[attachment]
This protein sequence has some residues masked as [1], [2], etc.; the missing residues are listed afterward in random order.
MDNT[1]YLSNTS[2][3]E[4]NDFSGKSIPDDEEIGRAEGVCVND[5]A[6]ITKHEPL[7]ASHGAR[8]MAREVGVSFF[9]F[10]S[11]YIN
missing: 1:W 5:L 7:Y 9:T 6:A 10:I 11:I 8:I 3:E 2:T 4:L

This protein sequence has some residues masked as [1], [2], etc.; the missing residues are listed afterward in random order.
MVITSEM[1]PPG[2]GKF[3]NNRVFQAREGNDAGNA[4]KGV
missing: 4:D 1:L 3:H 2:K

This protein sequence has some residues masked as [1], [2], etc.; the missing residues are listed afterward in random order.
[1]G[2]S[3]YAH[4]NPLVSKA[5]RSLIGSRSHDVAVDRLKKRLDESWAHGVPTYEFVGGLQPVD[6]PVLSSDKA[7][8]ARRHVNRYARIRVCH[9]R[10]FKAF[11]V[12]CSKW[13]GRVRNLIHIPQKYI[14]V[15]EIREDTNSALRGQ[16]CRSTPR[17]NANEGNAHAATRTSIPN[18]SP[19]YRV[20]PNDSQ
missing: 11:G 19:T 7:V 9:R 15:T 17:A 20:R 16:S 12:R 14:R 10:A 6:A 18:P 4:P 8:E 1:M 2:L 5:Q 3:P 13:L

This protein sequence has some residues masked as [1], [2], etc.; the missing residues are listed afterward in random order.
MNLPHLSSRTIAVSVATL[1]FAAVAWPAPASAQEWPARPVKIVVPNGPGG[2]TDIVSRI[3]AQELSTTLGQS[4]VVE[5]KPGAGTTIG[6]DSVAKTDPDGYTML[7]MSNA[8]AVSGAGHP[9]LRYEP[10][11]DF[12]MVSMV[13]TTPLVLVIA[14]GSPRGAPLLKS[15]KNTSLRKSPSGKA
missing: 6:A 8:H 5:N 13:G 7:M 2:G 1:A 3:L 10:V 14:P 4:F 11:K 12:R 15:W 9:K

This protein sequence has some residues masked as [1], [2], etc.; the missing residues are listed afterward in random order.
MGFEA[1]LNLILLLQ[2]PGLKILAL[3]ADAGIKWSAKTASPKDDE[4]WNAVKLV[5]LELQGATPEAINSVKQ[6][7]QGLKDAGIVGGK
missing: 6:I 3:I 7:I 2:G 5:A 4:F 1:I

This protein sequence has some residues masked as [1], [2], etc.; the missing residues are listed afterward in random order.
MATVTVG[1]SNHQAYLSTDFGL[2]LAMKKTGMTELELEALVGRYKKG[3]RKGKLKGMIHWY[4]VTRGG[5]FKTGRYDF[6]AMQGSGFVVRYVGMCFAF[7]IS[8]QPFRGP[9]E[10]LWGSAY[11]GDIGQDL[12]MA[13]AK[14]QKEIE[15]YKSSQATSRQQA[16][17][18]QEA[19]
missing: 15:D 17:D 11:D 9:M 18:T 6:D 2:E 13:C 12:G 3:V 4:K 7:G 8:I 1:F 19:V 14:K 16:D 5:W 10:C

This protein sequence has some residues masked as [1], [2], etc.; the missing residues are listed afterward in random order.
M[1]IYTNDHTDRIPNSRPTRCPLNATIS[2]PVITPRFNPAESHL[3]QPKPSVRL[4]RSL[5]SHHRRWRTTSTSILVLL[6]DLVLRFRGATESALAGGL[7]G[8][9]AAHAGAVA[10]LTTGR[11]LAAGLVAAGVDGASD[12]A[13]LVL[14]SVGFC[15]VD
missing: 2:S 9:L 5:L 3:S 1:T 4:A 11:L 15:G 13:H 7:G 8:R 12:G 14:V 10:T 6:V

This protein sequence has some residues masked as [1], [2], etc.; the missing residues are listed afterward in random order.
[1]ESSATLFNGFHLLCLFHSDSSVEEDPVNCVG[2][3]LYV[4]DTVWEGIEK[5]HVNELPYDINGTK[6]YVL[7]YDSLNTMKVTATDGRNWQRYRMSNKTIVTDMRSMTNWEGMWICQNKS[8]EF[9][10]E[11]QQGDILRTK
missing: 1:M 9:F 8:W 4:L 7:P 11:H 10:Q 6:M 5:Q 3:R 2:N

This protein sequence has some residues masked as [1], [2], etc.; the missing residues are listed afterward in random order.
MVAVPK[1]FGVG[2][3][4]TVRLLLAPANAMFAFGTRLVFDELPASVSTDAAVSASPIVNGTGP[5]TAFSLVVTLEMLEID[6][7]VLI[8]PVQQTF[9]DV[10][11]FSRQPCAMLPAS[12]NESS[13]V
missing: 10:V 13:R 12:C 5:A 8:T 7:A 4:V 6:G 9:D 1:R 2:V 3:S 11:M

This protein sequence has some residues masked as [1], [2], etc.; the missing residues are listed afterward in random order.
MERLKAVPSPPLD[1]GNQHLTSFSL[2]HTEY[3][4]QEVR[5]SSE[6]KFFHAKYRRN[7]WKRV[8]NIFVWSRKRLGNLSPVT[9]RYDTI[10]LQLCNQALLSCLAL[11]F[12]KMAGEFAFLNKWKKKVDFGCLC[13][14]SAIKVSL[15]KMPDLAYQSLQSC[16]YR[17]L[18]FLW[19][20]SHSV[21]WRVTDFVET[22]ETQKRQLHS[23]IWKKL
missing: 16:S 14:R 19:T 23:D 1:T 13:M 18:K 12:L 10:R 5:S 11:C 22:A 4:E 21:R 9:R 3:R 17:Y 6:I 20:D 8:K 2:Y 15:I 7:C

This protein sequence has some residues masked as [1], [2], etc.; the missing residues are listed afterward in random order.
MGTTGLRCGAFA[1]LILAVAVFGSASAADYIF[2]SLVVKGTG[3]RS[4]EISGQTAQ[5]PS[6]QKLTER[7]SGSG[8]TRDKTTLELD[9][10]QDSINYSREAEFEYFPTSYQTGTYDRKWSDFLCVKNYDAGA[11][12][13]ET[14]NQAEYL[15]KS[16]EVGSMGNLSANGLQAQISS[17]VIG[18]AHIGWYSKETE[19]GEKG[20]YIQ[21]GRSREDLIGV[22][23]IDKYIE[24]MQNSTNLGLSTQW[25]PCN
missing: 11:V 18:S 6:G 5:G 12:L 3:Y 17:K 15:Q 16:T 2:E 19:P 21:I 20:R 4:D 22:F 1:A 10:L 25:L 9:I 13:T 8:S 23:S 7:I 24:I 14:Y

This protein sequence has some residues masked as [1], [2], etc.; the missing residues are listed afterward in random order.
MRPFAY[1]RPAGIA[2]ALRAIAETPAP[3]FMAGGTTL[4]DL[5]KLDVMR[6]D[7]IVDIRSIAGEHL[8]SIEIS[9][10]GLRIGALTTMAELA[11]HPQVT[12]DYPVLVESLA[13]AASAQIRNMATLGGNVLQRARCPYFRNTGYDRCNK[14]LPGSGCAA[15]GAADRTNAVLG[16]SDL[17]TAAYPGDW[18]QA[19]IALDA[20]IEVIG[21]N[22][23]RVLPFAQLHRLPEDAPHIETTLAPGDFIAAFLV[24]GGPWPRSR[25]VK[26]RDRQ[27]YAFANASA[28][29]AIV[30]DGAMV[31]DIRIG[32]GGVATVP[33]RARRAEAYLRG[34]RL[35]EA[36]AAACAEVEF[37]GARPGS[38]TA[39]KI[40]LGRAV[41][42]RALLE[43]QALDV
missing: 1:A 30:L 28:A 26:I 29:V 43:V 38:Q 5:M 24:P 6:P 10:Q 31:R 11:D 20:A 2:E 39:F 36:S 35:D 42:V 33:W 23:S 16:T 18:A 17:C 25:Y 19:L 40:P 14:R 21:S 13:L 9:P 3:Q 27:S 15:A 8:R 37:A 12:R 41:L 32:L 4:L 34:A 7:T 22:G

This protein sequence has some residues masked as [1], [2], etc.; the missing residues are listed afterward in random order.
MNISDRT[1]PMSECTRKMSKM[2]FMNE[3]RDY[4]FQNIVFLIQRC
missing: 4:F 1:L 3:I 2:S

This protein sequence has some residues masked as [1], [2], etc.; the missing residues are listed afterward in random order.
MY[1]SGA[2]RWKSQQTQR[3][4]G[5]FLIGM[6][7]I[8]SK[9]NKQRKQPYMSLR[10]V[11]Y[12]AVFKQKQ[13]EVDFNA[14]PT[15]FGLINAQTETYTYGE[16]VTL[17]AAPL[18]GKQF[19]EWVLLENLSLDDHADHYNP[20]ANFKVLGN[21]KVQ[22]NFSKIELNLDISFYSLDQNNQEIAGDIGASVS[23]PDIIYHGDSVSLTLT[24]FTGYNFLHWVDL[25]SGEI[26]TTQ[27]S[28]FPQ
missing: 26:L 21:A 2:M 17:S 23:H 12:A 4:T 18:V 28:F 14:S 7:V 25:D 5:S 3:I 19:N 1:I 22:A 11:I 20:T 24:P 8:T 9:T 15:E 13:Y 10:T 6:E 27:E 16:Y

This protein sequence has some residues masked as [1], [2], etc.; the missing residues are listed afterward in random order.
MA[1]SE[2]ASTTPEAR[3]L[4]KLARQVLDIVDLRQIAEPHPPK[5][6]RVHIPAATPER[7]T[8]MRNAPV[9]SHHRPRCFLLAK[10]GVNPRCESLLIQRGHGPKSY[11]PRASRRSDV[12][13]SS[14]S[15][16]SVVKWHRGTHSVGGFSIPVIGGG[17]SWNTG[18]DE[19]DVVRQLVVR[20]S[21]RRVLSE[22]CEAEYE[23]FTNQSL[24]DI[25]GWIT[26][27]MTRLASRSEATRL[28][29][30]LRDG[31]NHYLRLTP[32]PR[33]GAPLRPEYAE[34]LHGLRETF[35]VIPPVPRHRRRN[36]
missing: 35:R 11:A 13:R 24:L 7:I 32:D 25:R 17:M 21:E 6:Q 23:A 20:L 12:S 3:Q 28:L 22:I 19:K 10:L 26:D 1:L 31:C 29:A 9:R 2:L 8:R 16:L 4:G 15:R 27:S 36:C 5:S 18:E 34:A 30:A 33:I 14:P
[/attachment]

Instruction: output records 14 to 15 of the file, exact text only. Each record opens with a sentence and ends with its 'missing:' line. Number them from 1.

This protein sequence has some residues masked as [1], [2], etc.; the missing residues are listed afterward in random order.
MY[1]SGA[2]RWKSQQTQR[3][4]G[5]FLIGM[6][7]I[8]SK[9]NKQRKQPYMSLR[10]V[11]Y[12]AVFKQKQ[13]EVDFNA[14]PT[15]FGLINAQTETYTYGE[16]VTL[17]AAPL[18]GKQF[19]EWVLLENLSLDDHADHYNP[20]ANFKVLGN[21]KVQ[22]NFSKIELNLDISFYSLDQNNQEIAGDIGASVS[23]PDIIYHGDSVSLTLT[24]FTGYNFLHWVDL[25]SGEI[26]TTQ[27]S[28]FPQ
missing: 26:L 21:A 2:M 17:S 23:H 12:A 4:T 18:V 28:F 14:S 7:V 25:D 5:S 3:I 19:N 1:I 22:A 11:I 20:T 24:P 8:T 9:T 15:E 13:Y 10:T 6:E 27:E 16:Y

This protein sequence has some residues masked as [1], [2], etc.; the missing residues are listed afterward in random order.
MA[1]SE[2]ASTTPEAR[3]L[4]KLARQVLDIVDLRQIAEPHPPK[5][6]RVHIPAATPER[7]T[8]MRNAPV[9]SHHRPRCFLLAK[10]GVNPRCESLLIQRGHGPKSY[11]PRASRRSDV[12][13]SS[14]S[15][16]SVVKWHRGTHSVGGFSIPVIGGG[17]SWNTG[18]DE[19]DVVRQLVVR[20]S[21]RRVLSE[22]CEAEYE[23]FTNQSL[24]DI[25]GWIT[26][27]MTRLASRSEATRL[28][29][30]LRDG[31]NHYLRLTP[32]PR[33]GAPLRPEYAE[34]LHGLRETF[35]VIPPVPRHRRRN[36]
missing: 35:R 11:A 13:R 24:L 7:I 32:D 25:R 17:M 21:E 6:Q 23:A 20:L 12:S 3:Q 28:L 22:I 19:K 10:L 26:D 1:L 31:C 29:A 9:R 2:L 8:R 16:L 4:G 15:R 27:S 36:C 5:S 18:E 34:A 30:A 33:I 14:P